While the statutory minimum is £5m and today’s policies tend to start at £10m, many customers will need a higher limit to adequately meet their needs.

You will find our 6 steps (below) for choosing Employers’ Liability a useful guide.

Rate change highlights need for review
Work-related injuries regularly involve issues of long-term care and loss of earnings. In such circumstances, lump sum settlements can be awarded with the intention of compensating claimants over a long period of time.

As these sums can be invested, a ‘discount rate’ is applied to offset prospective investment returns and ensure claimants are not under- or over-compensated.

Since 2001, this rate has been set at +2.5%, meaning settlements were reduced in expectation of positive investment returns being made.

However, on 27 February 2017, the Lord Chancellor dramatically reduced the rate to -0.75%, meaning settlements will now be increased to reflect expected negative returns.

£10m on a single claim is now plausible
The reduction in the discount rate has immediate implications for the potential size of future personal injury settlements.

The following 6 points should be considered when determining a suitable level of cover:

1. Multiple Claimants
The EL indemnity limit applies to each claim individually. However, work related injury claims can often involve multiple employees.

A claim, or series of claims arising out of a single cause, are considered to be one loss; therefore, thinking should always be framed in terms of whether a limit is sufficient to sustain multiple claimants arising from the same incident.

2. Concentration of staff
Employees are often concentrated in one area, for example in an office or on a building site. In these circumstances, one incident has the potential to harm multiple people.

The more staff concentrated in one place, the higher the limits of indemnity customers should be considering.

Individual claims are now reaching £10m. If multiple staff are potentially at risk you need to be questioning whether your cover is sufficient.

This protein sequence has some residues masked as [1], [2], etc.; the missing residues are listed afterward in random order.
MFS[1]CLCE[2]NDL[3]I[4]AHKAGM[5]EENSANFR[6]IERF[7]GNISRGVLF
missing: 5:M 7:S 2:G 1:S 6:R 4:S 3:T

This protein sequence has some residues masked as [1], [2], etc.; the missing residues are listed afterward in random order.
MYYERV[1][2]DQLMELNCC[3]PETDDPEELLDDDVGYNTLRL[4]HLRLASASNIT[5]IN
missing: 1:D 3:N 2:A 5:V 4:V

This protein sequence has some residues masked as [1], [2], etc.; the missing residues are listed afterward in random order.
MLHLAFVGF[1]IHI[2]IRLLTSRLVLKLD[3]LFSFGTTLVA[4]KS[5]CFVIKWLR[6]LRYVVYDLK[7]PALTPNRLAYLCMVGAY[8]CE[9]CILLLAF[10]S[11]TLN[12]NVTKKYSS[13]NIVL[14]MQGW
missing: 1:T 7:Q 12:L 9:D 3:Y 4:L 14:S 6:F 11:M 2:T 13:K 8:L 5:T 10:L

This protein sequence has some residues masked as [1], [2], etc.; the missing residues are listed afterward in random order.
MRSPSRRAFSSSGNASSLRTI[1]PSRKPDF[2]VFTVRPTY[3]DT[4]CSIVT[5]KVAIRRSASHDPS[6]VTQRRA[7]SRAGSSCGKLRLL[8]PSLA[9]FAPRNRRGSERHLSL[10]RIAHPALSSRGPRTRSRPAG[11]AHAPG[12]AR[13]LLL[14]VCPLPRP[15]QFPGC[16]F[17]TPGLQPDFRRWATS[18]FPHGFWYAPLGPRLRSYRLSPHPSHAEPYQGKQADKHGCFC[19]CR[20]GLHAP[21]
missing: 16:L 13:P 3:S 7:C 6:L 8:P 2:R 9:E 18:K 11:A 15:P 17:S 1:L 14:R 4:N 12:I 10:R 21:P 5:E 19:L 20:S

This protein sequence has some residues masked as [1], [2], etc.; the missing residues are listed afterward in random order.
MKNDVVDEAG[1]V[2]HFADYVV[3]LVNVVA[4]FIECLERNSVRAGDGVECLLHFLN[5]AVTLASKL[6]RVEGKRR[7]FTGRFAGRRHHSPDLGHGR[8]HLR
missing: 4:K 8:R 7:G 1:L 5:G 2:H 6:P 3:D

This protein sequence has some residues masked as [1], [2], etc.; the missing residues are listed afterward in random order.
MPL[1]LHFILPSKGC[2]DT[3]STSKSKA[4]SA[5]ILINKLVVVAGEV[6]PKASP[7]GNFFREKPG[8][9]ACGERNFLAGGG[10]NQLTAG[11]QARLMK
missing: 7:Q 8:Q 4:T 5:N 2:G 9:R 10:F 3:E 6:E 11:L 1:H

3. Nature of activities
The largest EL claims tend to involve injury as opposed to death, with claimants suffering long-term loss of earnings and the need for continuous care.

You should therefore consider whether customers are engaged in any activities with a higher risk of injury, such as working at height.

4. Hazardous locations
Certain locations are more susceptible to incidents and more likely to involve multiple people.

Common examples include offshore locations, railways and airports.

5. Inner limits
Most EL policies include some common limitations. For example, incidents arising from terrorism or offshore will typically be limited to the statutory minimum of £5m.

While these don’t impact the majority of customers, inner policy limits need to be considered depending on your company’s activities.

6. Future circumstances
EL claims can arise years after the alleged incident – in the case of work-related diseases, this can even be decades later.

Between buying a policy and a claim being settled, a lot can change to affect final settlement values.

The recent change in the personal injury discount rate is a perfect example of this. You’ll want to factor-in some contingency for prospective claims inflation.

Options for increasing limits
You should talk to your broker or insurer if you think higher limits are required.

Sometimes a more economical option is to source an excess of loss policy, which delivers the required capacity above your primary limit. Your advisor will be able to recommend the best option for your company.

How we can help
CLA’s insurance providers can also help customers prevent incidents occurring and significantly reduce the size of claims that do occur.

To find out more or discuss options for increasing limits of indemnity, please speak with one of our team.